Charing Cross Theatre
Reviewed – 8th October 2018
“A likeness to Hamilton comes to mind for the opening number, It’s A Myth, with its element of a sung/spoken narrative”
The relationship between mother and daughter can be quite a complicated one. Even more tricky to navigate when you are both immortal Gods. In new pop/rock musical Mythic by Marcus Stevens (book/lyrics) and Oran Eldor (music/orchestrations), this is just the case. A wittily-written, modern twist on thousand year old Greek myths, turns the Gods into rock stars, Hollywood royalty, It-girls and power-mad politicians – the type of celebrities that we are consumed by in the 21st-century. Mythic is a fun-filled, energetically infectious show that gives old tales a fresh retelling.
Demeter, Goddess of the Earth and harvest, has spent the last thousand years exiled from Olympus, where the other Gods hang out, due to having such boring, inadequate powers. Now, living mainly among mortals and her harvest nymphs, she has come to appreciate her life away from the party-going, drama-filled, celebrity culture of the Gods. Her daughter Persephone, however, doesn’t see it that way. She feels suffocated by boredom, living the life of a recluse. Spending her time reading magazines about the other Gods, she daydreams how the other half lives. She wants to find her own path. One day Persephone’s had enough and decides to gatecrash Zeus’ party on Mount Olympus. After bumping into party girl Aphrodite, she finds her way into the heart of the celebrations. It doesn’t take long before she has caught the eye of the bad boy of Gods, Hades, a misunderstood soul, who inadvertently traps her in the Underworld. Mythic turns into a tale of finding yourself, the endurance of a mother’s love, and inner courage that speaks to both ancient and modern times.
Georgie Westall as Persephone is certainly one to watch for the future, showing real personality yet truthfulness within her delivery. Much can be said the same for Daniella Bowen playing her mother Demeter, whose comic timing, particularly in the song What Mother’s Have to Do, comes across natural and unforced. Strong performances are executed from the whole cast. Even the ensemble are given individual moments to shine and stand out, which is rare.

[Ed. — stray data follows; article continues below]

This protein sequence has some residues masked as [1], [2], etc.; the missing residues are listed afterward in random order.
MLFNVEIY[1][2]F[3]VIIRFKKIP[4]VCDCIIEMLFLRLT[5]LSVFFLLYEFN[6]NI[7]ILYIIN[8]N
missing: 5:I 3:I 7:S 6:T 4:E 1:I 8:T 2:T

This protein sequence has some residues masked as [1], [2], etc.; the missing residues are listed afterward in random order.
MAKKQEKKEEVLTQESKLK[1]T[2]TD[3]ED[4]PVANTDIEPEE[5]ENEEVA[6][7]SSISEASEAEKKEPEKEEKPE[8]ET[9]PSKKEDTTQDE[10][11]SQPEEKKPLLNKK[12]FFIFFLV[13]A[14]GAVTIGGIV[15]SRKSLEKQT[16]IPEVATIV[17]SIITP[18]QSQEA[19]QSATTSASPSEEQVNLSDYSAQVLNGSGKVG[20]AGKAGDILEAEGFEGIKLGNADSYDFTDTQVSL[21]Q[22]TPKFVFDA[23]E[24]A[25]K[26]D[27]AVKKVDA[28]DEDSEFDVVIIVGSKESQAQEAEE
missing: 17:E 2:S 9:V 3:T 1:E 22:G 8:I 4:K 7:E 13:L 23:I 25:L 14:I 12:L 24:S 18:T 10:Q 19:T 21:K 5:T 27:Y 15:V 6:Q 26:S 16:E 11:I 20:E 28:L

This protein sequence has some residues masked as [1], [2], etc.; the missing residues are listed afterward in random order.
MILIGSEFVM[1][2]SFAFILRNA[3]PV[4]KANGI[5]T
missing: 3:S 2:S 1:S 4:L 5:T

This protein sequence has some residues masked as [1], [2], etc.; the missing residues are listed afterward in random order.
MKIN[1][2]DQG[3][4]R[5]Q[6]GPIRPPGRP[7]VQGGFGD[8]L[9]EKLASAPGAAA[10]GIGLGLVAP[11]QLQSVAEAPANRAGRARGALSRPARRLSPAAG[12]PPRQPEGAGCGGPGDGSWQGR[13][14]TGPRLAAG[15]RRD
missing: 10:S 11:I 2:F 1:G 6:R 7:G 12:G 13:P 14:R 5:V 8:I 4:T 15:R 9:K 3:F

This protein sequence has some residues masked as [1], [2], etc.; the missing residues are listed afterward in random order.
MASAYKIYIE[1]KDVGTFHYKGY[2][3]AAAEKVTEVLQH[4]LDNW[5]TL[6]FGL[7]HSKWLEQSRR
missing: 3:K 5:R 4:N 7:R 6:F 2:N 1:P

A simple yet effective use of set and costumes, designed by Lee Newby, offers an amalgamation of ancient influences with modern-day edginess that helps to define the shows theme of reinvention.
The songs that feature definitely help to drive the story forward rather than bringing it to a halt. They aren’t the most memorable tunes in the world, but nevertheless, there most certainly isn’t any that seem weak, and it enables the cast to show off their belting chops. Stevens’ book and lyrics are laden with chuckle worthy material, even if lyrics at times are simplistic and one-dimensional. A likeness to Hamilton comes to mind for the opening number, It’s A Myth, with its element of a sung/spoken narrative, regaling the history of the Greek Gods.
All in all, a thoroughly enjoyable and entertaining new musical that has the potential to move onto bigger venues and reach larger audiences.
Reviewed by Phoebe Cole
Photography by Marc Brenner
Charing Cross Theatre until 24th November
Previously reviewed at this venue: